Upon a White Horse - Alison Payne, with foreword by Sir Ranulph Fiennes
Banburyshire Family History

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Alison Payne, with foreword by Sir Ranulph Fiennes

“Ride a cock-horse to Banbury Cross
To see a Fiennes lady upon a white horse”

I have just been reading this most delightful book which my daughter recommended to me..It was so absorbing that I couldn't put it down. The author manages to integrate her present experiences and the earlier history in a most interesting way. We are also carried along with her romantic attachment which she makes along the way and anxious to know the outcome.

Upon a White Horse

During her journey monies were collected for the Skin Treatment and Research Trust. This was an added responsibility which sometimes weighed heavily, if conditions became unfavourable for circulating with the buckets.

I am sure that many of you are aware of the Fiennes family association with the Banbury area and of their seat at Broughton Castle; the home of the Lord Saye and Sele and will find this book of special interest. Horsey folk will love the emerging character of "Mighty", a shire horse, with the stable name of "George" who is central to the plot.

Alison has set herself the task of trying to re-create Celia Fiennes grand traverse of the English countryside of the 17th Century. This intrepid diarist recorded things faithfully, leaving us an invaluable account of the England of that time as she faced the hazards and vicissitudes of travel in those days --- bad weather, poor, or ill-formed tracks, bogs, mud, highwaymen, and accommodations and food that went from the sublime to the ridiculous, as she stayed in stately homes or the poorest hostelries.

Catherine Bullen volunteered her services and accompanied Alison and George, driving the vehicle and being general organiser and dogsbody. The girls became fast friends during the course of their trip, and also acquired two dogs as companions, who of course added to their problems and pleasures!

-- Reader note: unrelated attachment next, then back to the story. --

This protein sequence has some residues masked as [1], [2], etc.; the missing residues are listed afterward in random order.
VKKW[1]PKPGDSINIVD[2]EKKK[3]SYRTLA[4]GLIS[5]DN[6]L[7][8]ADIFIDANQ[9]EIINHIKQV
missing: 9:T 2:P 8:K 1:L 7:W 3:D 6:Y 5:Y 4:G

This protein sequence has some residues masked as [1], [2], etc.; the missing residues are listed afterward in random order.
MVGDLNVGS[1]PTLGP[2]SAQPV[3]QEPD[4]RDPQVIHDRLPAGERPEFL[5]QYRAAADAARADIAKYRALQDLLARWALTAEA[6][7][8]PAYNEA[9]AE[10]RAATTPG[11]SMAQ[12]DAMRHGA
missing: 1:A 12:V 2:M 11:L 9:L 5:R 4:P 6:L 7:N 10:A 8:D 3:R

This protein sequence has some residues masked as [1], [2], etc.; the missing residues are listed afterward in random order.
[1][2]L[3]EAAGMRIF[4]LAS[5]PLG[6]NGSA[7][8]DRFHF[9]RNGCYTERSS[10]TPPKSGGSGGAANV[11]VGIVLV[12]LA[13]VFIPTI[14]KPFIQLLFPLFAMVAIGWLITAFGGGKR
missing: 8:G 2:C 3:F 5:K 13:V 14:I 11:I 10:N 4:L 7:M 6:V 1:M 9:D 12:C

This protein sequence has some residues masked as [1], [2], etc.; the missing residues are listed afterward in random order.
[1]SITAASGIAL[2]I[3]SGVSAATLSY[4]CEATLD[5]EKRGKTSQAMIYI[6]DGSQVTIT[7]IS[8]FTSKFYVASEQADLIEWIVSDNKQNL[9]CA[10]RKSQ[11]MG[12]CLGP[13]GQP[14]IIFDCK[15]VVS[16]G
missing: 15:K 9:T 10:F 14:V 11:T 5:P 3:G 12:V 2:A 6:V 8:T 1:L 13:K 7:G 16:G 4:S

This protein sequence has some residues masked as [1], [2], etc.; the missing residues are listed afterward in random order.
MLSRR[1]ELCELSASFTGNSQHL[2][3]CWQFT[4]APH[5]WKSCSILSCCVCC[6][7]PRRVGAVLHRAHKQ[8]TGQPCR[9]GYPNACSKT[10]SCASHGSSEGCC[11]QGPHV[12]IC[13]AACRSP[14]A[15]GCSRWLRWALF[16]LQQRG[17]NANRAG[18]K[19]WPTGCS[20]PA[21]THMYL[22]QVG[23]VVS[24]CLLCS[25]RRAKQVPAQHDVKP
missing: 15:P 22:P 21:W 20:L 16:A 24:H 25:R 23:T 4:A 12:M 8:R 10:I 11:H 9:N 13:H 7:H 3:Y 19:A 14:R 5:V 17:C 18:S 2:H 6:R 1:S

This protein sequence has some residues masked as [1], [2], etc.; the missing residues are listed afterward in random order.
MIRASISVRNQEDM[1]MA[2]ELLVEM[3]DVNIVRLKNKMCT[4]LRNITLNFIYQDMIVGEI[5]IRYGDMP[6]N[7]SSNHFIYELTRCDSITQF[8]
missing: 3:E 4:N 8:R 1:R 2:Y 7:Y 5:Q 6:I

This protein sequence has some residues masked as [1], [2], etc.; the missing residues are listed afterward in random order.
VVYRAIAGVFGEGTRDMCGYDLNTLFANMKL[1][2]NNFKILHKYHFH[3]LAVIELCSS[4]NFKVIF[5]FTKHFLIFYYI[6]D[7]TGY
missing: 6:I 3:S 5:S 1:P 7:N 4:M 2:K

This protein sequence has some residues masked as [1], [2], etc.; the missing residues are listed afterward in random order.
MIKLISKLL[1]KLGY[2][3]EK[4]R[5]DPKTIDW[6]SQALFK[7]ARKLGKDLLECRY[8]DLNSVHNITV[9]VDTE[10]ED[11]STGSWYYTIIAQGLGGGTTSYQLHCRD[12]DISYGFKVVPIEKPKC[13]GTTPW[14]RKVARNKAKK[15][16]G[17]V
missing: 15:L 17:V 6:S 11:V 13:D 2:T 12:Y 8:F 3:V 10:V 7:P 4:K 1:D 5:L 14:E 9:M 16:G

Our 20th century equivalent had their back up accommodation in the horsebox, and which rapidly became cluttered, requiring periodic clearouts, but mostly were hosted en route. Inevitably George almost always fared best! Some stabling was very grand.

We visit some of England's prestigious dwellings, some which hosted her, as well as some spectacular ruins, as she tried to follow in the footsteps of Celia. We meet some very blue-blooded families, too. And so many people were kind and helpful, the horse associations, in particular. Her journey wasn't without danger and "close calls" but Alison relates her tale with humour.

Whilst Celia's diary provides glimpses of 17th century England, Alison gives us a picture of 20th century conditions -- the good and the bad. She felt a particular affinity to Celia, which grew as she proceeded along her route, and was thrilled to stay as a guest at Broughton Castle and be able to handle and read the original diary.

I was particularly pleased to learn that Celia Fiennes and I share 7th June as our birthdays --- a little apart you might say, as hers was in 1662 and mine 1931.

I hope that my account will make you want to read this book. You won't be sorry if you do, as you will share in so many interesting experiences and meet delightful people.

Pub.1989. Chatto & Windus Ltd. ISBN 07011 3437 2

Contributed by Muriel Wells
Email: pollyp(@)xtra.co.nz
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